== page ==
Are memes art? Is a joke on Twitter a piece of art? What about Mamma Mia 2: Here We Go Again – could that be considered art? Well yes, according to some at least. They’re all examples of a growing movement of millennial and gen z cultural touchstones which prove that we’re all throwing it back to the mid-twentieth century, and that pop culture has gone decidedly Dada.

It started with the memes. Previously – all the way back in 2012 – meme culture was a pretty ‘past it’ way of communicating, unfunny and overdone jokes superimposed with impact text, but thanks to a social media resurgence in late 2014, memes became, for millennials and gen z, a fundamental means of communication. Now shared through Twitter, Tumblr, and group chats on WhatsApp, memes became weirder and more abstract, a way of viewing everything from current events and politics to the minutiae of daily life through an uber-satirical lens. It wasn’t long before they were branded ‘Neo-Dadaist’.

...I feel like if Duchamp was alive today he definitely would have been making memes.

The idea caught on quickly. Facebook pages and Twitter accounts dedicated to the supposed Neo-Dadaist movement sprang up, and a deluge of think pieces and art criticism followed. In April 2017 a Washington Post piece, ‘Why is millennial humour so weird?’, tried to understand the phenomenon. Writing about a modern world where the meanings in humour often ‘quickly twist and then vanish’, Elizabeth Bruenig argues that: ‘A particular style of expression has spread among young people. Rather than trying to restore meaning and sense where they’ve gone missing, [absurdist memes and jokes] aim to play with the moods and emotions of an illegible world. In a way, it’s a digital update to the surreal and absurd genres of art and literature that characterized the tumultuous early twentieth century.’ The think piece was seized upon by many millennials on social media and, appropriately, quickly became a meme itself. But the idea was out there: young people were reclaiming Dadaism. Supposedly.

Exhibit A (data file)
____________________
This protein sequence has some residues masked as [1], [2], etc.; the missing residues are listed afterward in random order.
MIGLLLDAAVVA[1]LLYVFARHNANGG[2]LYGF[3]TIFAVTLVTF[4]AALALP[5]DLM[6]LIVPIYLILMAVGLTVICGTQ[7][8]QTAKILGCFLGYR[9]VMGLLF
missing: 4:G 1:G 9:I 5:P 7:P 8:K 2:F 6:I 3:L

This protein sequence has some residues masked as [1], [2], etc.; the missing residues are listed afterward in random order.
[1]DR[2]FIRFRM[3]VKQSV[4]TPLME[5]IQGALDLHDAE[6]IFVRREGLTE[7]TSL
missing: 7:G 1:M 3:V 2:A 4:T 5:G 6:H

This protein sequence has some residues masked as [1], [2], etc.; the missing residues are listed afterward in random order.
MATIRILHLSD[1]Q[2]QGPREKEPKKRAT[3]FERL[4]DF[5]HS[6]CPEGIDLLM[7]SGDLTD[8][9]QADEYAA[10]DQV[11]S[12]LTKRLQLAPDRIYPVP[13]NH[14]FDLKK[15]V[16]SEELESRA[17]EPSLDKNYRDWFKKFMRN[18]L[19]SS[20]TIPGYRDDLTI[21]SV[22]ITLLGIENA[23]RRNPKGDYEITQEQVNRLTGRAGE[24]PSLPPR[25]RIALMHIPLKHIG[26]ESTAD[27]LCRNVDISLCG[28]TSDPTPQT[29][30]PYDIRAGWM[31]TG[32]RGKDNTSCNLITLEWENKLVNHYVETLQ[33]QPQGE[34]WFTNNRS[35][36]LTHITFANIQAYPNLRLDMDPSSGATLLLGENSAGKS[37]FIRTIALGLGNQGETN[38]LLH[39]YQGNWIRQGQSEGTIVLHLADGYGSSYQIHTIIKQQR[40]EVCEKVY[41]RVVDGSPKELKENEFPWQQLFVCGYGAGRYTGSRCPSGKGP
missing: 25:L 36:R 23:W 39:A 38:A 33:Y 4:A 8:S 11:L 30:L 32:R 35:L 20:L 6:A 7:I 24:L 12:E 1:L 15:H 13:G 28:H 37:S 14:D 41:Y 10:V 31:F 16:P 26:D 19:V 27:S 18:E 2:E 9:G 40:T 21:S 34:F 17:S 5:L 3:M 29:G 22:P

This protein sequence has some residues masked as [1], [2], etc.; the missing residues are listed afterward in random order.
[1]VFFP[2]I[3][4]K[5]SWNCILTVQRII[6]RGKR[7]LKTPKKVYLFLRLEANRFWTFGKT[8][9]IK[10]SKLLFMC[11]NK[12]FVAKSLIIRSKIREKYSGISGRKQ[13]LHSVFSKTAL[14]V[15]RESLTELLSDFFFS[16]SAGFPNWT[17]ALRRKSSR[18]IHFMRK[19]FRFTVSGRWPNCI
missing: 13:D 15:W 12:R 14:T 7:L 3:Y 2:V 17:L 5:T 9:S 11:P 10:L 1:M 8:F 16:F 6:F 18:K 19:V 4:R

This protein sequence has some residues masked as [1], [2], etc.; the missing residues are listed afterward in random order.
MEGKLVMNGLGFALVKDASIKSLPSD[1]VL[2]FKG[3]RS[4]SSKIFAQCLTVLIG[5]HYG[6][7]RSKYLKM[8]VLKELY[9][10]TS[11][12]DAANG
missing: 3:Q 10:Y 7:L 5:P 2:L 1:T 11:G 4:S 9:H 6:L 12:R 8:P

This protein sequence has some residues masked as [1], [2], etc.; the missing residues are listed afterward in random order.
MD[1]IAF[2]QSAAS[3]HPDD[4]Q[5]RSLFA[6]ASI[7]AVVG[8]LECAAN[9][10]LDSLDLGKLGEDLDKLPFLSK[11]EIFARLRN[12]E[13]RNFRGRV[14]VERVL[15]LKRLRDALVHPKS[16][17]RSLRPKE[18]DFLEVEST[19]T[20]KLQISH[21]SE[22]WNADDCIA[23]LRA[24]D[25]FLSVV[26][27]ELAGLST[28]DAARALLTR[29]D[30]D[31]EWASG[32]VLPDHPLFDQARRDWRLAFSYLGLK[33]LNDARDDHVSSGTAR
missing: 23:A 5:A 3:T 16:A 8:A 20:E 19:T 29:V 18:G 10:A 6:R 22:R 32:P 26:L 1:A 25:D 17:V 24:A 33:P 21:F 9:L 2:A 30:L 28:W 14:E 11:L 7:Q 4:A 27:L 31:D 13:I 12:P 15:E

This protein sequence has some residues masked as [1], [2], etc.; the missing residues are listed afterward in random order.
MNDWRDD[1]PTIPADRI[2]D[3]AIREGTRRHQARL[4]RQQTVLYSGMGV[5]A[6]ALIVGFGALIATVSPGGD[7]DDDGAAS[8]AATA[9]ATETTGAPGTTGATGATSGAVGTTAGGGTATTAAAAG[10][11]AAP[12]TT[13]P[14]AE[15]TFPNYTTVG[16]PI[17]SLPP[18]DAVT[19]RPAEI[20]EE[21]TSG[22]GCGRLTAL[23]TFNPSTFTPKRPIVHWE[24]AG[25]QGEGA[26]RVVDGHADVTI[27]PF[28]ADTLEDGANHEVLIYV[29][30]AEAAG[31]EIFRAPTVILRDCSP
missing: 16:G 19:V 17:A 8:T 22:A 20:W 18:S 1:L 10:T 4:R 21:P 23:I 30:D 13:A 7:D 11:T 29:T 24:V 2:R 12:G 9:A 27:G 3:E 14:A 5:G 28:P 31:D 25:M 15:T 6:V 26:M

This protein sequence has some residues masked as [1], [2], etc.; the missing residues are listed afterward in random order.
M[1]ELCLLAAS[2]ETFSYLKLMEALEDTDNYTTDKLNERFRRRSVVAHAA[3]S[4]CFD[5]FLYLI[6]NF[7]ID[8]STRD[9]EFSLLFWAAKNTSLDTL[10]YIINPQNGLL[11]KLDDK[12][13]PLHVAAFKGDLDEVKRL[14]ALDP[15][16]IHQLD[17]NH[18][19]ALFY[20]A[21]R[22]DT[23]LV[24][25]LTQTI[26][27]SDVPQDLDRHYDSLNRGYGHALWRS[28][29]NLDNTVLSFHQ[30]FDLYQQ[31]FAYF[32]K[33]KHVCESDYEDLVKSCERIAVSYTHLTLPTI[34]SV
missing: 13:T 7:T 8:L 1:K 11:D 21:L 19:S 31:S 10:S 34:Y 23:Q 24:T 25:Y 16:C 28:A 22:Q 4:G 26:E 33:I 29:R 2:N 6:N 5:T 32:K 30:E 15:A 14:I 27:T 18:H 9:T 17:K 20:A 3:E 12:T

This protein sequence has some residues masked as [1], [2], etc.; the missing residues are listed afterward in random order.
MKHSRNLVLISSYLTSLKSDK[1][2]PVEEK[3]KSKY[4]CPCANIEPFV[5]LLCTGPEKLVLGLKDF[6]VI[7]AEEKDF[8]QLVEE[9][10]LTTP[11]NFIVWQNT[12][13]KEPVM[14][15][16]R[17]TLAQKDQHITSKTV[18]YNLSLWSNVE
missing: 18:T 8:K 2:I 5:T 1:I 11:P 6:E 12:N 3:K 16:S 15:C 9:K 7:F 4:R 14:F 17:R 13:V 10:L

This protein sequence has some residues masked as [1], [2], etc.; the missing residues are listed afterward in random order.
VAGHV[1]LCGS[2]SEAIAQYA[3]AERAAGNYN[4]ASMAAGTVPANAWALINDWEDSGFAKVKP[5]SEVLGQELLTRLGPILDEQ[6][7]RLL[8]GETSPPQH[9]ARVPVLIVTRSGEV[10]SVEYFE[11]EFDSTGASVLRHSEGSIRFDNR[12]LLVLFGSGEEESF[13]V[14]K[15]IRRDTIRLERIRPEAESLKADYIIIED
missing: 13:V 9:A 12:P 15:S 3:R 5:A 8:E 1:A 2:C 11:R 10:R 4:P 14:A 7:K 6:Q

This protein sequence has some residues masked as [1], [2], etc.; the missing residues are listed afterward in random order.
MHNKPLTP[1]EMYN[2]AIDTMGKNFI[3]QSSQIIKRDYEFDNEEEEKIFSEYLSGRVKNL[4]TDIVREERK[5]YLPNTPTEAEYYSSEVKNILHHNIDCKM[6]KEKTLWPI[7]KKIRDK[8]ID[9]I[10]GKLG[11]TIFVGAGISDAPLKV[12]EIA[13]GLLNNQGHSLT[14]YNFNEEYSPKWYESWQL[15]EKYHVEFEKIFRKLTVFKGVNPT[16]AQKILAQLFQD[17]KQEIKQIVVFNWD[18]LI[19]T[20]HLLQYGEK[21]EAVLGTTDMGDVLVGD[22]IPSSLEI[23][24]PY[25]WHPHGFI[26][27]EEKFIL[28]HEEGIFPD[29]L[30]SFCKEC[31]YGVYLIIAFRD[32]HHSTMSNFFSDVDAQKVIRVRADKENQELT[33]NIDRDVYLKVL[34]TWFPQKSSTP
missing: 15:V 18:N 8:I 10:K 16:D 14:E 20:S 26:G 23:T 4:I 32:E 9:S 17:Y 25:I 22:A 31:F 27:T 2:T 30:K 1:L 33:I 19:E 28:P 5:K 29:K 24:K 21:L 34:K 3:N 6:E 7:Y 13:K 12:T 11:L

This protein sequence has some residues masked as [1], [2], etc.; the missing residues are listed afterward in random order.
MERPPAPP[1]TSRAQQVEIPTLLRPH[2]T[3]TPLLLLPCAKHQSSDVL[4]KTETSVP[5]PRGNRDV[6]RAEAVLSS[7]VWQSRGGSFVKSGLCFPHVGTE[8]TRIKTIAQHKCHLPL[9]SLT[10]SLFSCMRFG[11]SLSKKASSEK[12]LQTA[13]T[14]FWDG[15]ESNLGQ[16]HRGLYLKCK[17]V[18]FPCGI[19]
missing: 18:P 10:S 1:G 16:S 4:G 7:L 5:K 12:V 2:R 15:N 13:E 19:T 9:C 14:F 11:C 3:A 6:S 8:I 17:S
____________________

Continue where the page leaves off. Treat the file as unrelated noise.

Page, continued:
The Neo-Dadaism label was seized by some Instagram users, who transformed their feeds into ‘digital galleries’. One user, surrealismemes, describes their account as a ‘Dadaist meme gallery’. Their bio reads: ‘like a community art center but [with] more existential angst and less ‘encouraged donation’ boxes.’